Kids need to be able to make the transition from ‘I can’t’ to the proactive ‘How can I?’

In order to thrive, kids need to be able to make the transition from the negative “I can’t” to the proactive “How can I?”

To do that, they need to think about why they’re stuck, what’s frustrating them, what they would need to get unstuck. They need to think about their own thinking.

There’s a word for that, and it’s metacognition.

Continue Reading


The Dyslexia-Stress-Anxiety Connection

What is stress?

Stress is the reaction of the body and brain to situations that put us in harm’s way. The stressor may be a physical threat (e.g., a baseball coming quickly toward you) or a psychological threat (e.g., a worry or fear that you will make a mistake delivering your lines in a play or write a passage that won’t make sense to the reader). Stress, or more specifically, the stress response, is our body’s attempt to keep us safe from harm. It’s a biological and psychological response. When we’re under stress, the chemistry of our body and our brain (and, therefore, our thinking) changes. A part of the brain called the amygdala does a great job learning what’s dangerous, and it makes a connection between certain situations and negative outcomes.

How can stress be good and bad?

All human and non-human animals have the built-in capacity to react to stress. You may have heard of a “fight or flight” response. This means that when faced with a threat, we have two basic ways of protecting ourselves. We can run away (flee) or stand firm and try to overcome or subdue the threat (fight). When we have a sense that we can control or influence the outcome of a stressful event, the stress reaction works to our advantage and gets our body and brain ready to take on the challenge. That’s good stress; at the most primitive level, it keeps us alive. It also allows us to return to a feeling of comfort and safety after we have been thrown off balance by some challenge.

On the other hand, bad stress occurs in a situation in which we feel we have little or no control of the outcome. We have a sense that no matter what we do, we’ll be unable to make the stressor go away. Body and brain chemistry become over-reactive and get all out of balance. When that happens, it can give rise to another protective mechanism, to “freeze” (like a “deer in the headlights”.) We can freeze physically (e.g., become immobilized), or we can freeze mentally (e.g., “shut down.”) In these situations, the stressor wins and we lose because we’re incapacitated by the perceived threat.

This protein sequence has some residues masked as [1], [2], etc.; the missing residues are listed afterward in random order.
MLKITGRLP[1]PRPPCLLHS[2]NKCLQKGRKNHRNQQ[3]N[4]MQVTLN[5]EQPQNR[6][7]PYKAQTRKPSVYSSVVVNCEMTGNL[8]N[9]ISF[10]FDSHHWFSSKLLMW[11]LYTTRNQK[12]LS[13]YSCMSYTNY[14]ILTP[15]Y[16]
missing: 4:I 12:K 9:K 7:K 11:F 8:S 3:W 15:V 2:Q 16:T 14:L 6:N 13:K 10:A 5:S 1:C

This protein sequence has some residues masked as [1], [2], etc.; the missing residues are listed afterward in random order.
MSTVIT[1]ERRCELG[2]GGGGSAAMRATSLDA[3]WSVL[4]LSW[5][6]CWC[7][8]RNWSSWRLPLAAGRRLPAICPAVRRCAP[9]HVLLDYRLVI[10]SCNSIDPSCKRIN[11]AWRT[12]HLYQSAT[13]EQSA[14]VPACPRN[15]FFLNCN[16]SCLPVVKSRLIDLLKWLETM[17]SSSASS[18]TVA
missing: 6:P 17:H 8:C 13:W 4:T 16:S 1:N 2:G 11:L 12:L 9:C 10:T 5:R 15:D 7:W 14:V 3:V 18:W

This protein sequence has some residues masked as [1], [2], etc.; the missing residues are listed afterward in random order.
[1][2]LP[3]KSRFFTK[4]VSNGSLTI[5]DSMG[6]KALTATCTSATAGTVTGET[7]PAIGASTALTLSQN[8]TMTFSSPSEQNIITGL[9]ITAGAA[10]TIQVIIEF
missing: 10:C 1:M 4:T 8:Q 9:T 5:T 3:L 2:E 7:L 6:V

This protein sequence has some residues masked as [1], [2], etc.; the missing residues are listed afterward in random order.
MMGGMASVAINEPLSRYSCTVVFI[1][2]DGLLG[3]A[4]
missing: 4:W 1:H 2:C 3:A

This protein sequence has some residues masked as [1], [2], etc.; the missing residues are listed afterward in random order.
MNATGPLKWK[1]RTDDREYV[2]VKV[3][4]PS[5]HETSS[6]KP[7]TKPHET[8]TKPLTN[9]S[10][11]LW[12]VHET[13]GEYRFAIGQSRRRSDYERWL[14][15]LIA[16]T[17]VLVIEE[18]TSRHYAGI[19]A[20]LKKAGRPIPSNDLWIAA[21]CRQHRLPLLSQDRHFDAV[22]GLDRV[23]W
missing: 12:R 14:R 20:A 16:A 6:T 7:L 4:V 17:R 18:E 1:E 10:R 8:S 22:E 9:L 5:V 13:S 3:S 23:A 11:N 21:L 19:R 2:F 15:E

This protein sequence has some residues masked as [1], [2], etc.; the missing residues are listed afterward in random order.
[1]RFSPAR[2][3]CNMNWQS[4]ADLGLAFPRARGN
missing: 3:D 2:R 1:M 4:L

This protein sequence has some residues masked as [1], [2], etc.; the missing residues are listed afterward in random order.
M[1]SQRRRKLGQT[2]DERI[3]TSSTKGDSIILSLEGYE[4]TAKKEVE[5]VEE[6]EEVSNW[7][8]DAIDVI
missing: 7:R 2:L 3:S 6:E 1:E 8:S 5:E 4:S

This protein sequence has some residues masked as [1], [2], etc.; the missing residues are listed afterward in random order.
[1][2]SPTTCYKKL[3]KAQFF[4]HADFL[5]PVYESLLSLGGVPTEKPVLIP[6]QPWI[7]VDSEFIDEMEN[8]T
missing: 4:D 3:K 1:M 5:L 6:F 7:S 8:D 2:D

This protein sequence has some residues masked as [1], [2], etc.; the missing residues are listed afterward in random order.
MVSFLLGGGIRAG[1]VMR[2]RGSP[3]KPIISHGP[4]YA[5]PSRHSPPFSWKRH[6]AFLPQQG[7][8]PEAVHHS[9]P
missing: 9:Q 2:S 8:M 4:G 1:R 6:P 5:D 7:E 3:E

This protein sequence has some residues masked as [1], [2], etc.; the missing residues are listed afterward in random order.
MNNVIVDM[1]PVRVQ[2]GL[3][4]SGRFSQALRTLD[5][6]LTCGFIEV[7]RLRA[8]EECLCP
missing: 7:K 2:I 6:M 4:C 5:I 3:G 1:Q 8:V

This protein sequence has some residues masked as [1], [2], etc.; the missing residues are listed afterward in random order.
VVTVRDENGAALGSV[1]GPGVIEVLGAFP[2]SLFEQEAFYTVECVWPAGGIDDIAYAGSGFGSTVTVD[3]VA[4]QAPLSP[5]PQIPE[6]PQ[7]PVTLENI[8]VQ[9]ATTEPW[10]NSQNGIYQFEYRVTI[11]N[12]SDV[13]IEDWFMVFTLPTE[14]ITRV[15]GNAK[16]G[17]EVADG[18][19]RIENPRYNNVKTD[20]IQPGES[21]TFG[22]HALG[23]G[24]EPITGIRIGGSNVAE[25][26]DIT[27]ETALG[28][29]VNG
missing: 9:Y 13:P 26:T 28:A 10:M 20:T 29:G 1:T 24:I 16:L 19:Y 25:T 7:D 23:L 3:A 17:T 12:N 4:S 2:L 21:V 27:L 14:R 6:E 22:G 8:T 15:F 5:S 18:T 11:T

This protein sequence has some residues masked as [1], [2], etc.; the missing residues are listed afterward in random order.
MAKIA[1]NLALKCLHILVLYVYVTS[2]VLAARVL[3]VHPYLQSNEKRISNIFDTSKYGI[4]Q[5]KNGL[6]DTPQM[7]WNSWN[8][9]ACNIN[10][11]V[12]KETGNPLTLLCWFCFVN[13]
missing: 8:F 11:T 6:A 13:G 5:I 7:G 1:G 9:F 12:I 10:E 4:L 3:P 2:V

How does good and bad stress work with dyslexia?

Individuals with dyslexia are confronted regularly by tasks that are, either in reality or in their perception, extremely difficult for them. These tasks might be reading, spelling, or math. If they have experienced success at mastering this kind of task in the past, good stress helps them face the challenge with a sense of confidence, based on the belief that “I can do this kind of task.” If, on the other hand, someone has met with repeated failure when attempting this or a similar task in the past, his or her body and brain may be working together to send out a chemical warning system that gets translated as “This is going to be way too difficult for you! Retreat! Retreat!) That’s bad stress in action. And remember, perception is everything! It doesn’t matter if a teacher, a friend, or a spouse believes that you can do something; it’s that you think you can do it that matters.

Continue Reading


The State of LD: Understanding Learning and Attention Issues

1 in 5 children in the U.S. have learning and attention issues

Children with dyslexia, ADHD and other kinds of learning and attention issues are as smart as their peers. But without the right support, many fall behind academically and struggle socially. They’re more likely to repeat a grade, get in trouble at school or with the law, drop out and struggle as adults to find work. But this downward spiral can be prevented.

This data-intensive report form NCLD provides insights into the challenges facing the 1 in 5 as well as specifics on how to improve outcomes in school, work and the community.

NCLD’s The State of LD: Understanding Learning and Attention Issues is available online at http://www.ncld.org/the-state-of-learning-disabilities-understanding-the-1-in-5